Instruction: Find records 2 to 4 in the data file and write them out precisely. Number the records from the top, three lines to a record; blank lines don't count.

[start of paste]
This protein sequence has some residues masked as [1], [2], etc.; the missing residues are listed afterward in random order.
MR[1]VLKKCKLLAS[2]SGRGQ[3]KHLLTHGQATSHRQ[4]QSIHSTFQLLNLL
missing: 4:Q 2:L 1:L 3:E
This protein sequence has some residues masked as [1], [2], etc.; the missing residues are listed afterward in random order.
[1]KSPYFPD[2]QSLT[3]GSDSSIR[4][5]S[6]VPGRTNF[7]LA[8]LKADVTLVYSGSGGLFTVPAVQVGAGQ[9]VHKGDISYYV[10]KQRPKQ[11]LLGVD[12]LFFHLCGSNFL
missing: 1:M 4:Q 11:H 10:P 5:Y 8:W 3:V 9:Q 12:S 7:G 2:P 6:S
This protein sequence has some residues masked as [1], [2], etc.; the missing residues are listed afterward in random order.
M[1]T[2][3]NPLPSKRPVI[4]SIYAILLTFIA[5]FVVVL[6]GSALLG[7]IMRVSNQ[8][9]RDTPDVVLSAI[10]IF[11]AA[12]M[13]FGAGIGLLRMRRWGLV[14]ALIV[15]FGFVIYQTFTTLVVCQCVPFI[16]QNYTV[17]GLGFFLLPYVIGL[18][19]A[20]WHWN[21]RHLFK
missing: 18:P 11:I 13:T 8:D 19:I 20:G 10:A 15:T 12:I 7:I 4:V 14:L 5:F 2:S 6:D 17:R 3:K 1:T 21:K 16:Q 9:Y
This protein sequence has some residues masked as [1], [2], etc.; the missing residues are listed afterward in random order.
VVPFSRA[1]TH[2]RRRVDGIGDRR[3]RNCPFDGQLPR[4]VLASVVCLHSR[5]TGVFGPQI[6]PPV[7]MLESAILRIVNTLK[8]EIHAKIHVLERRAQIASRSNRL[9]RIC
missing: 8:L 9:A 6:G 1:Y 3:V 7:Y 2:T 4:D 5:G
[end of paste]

This protein sequence has some residues masked as [1], [2], etc.; the missing residues are listed afterward in random order.
[1]KSPYFPD[2]QSLT[3]GSDSSIR[4][5]S[6]VPGRTNF[7]LA[8]LKADVTLVYSGSGGLFTVPAVQVGAGQ[9]VHKGDISYYV[10]KQRPKQ[11]LLGVD[12]LFFHLCGSNFL
missing: 1:M 4:Q 11:H 10:P 5:Y 8:W 3:V 9:Q 12:S 7:G 2:P 6:S
This protein sequence has some residues masked as [1], [2], etc.; the missing residues are listed afterward in random order.
M[1]T[2][3]NPLPSKRPVI[4]SIYAILLTFIA[5]FVVVL[6]GSALLG[7]IMRVSNQ[8][9]RDTPDVVLSAI[10]IF[11]AA[12]M[13]FGAGIGLLRMRRWGLV[14]ALIV[15]FGFVIYQTFTTLVVCQCVPFI[16]QNYTV[17]GLGFFLLPYVIGL[18][19]A[20]WHWN[21]RHLFK
missing: 18:P 11:I 13:T 8:D 19:I 20:G 10:A 15:T 12:I 7:I 4:V 14:L 5:F 2:S 6:D 17:R 3:K 1:T 21:K 16:Q 9:Y
This protein sequence has some residues masked as [1], [2], etc.; the missing residues are listed afterward in random order.
VVPFSRA[1]TH[2]RRRVDGIGDRR[3]RNCPFDGQLPR[4]VLASVVCLHSR[5]TGVFGPQI[6]PPV[7]MLESAILRIVNTLK[8]EIHAKIHVLERRAQIASRSNRL[9]RIC
missing: 8:L 9:A 6:G 1:Y 3:V 7:Y 2:T 4:D 5:G